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Equality Rules Information Dealing with harassment in Chambers.

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Presentation on theme: "Equality Rules Information Dealing with harassment in Chambers."— Presentation transcript:

1 Equality Rules Information Dealing with harassment in Chambers

2 Equality Act 2010 What is harassment? “26Harassment(1)A person (A) harasses another (B) if—(a)A engages in unwanted conduct related to a relevant protected characteristic, and(b)the conduct has the purpose or effect of—(i)violating B's dignity, or(ii)creating an intimidating, hostile, degrading, humiliating or offensive environment for B.(2)A also harasses B if—(a)A engages in unwanted conduct of a sexual nature, and(b)the conduct has the purpose or effect referred to in subsection (1)(b).(3)A also harasses B if—(a)A or another person engages in unwanted conduct of a sexual nature or that is related to gender reassignment or sex,(b)the conduct has the purpose or effect referred to in subsection (1)(b), and(c)because of B's rejection of or submission to the conduct, A treats B less favourably than A would treat B if B had not rejected or submitted to the conduct.(4)In deciding whether conduct has the effect referred to in subsection (1)(b), each of the following must be taken into account—(a)the perception of B;(b)the other circumstances of the case;(c)whether it is reasonable for the conduct to have that effect.(5)The relevant protected characteristics are— age;disability;gender reassignment;race;religion or belief;sex;sexual orientation.”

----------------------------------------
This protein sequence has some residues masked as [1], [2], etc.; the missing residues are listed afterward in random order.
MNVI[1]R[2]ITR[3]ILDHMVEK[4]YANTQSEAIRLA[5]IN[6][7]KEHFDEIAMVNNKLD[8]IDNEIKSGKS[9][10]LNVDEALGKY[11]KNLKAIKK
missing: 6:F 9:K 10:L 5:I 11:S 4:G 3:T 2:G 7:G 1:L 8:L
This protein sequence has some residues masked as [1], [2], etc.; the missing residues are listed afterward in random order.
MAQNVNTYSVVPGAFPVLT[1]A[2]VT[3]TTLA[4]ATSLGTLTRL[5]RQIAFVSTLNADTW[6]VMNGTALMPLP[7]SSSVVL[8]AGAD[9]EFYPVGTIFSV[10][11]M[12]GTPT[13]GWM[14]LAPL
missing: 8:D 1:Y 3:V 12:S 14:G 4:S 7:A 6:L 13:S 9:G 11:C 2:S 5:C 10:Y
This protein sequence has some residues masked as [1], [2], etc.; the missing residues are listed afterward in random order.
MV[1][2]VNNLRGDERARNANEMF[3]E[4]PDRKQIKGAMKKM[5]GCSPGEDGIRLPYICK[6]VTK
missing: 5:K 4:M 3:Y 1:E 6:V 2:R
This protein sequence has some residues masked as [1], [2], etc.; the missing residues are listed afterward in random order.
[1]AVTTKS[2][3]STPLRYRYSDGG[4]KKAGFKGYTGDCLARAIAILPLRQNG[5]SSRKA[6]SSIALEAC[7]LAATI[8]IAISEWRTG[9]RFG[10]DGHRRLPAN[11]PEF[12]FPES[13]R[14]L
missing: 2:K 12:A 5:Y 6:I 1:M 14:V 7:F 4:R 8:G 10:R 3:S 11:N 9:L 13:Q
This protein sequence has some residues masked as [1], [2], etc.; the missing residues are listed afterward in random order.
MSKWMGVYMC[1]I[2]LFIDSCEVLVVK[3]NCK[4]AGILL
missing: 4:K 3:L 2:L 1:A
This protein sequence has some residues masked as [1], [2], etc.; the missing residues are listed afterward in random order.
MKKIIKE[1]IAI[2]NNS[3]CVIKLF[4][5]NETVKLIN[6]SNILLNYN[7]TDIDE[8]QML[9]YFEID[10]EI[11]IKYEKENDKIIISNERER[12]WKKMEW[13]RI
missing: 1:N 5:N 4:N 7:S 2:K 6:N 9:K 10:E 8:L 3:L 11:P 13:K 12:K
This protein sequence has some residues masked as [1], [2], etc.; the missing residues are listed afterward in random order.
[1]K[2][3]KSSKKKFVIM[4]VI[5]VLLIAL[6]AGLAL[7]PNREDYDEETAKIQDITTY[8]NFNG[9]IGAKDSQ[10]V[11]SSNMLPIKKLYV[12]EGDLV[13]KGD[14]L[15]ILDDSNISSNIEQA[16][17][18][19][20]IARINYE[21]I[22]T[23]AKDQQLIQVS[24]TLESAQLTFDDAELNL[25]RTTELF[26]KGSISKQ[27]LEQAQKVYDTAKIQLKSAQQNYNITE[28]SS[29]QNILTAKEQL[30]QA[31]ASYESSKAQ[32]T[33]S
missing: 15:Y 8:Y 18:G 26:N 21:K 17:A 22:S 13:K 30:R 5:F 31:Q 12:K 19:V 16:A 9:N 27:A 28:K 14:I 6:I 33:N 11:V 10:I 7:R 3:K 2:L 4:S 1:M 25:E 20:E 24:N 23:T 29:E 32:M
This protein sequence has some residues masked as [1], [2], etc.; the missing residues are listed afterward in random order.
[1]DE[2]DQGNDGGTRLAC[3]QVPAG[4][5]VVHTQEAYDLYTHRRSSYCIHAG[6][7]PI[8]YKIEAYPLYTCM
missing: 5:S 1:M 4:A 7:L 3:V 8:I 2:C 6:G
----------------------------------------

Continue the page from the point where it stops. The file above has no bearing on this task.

3 Equality Act 2010 Ingredients (1) unwanted conduct (2) purpose or effect (3) violation of dignity, or (4) ‘hostile’ environment

4 Equality Act 2010 Applicable protected charateristics Age Disability Gender reassignment Race Religion or Belief Sex Sexual orientation

5 BSB Rules Rule “A barrister must not, in his professional practice, discriminate unlawfully against, victimise or harass any other person on the grounds of race, colour, ethnic or national origin, nationality, citizenship, sex, gender re- assignment, sexual orientation, marital or civil partnership status, disability, age, religion or belief or pregnancy and maternity.”

6 BSB Rules Rule 408 “A self-employed barrister must take reasonable steps” Rule “to ensure that their chambers complies with the following requirements”

7 Rule 408.2(g) (g) - harassment “Their chambers must have a written anti- harassment policy which must: (i) state that harassment will not be tolerated or condoned and that employees, members of chambers, pupils and others temporarily in chambers such as mini-pupils have a right to complain if it occurs; (ii) set out how the policy will be communicated; (iii) set out the procedure for dealing with complaints of harassment.”

8 Bar Council Prohibition of harassment Relevant considerations are: – The perception of the ‘victim’ – The other circumstances of the case – Whether it is reasonable for the conduct to have that effect. A single incident may constitute harassment if it is sufficiently serious. Vicarious liability (third party harassment abolished from 1 October 2013).

9 Case Study A pupil complains that they saw a member of chambers with his hand touching the skirt covering another pupil’s bottom. That other pupil has not complained to you but the pupil who witnessed it considers it was inappropriate behaviour and does want to complain. How should this be dealt with?

10 Further support BSB’s model anti-harassment policy Equality and Diversity Helpline ( ) Bar Council’s mediation service


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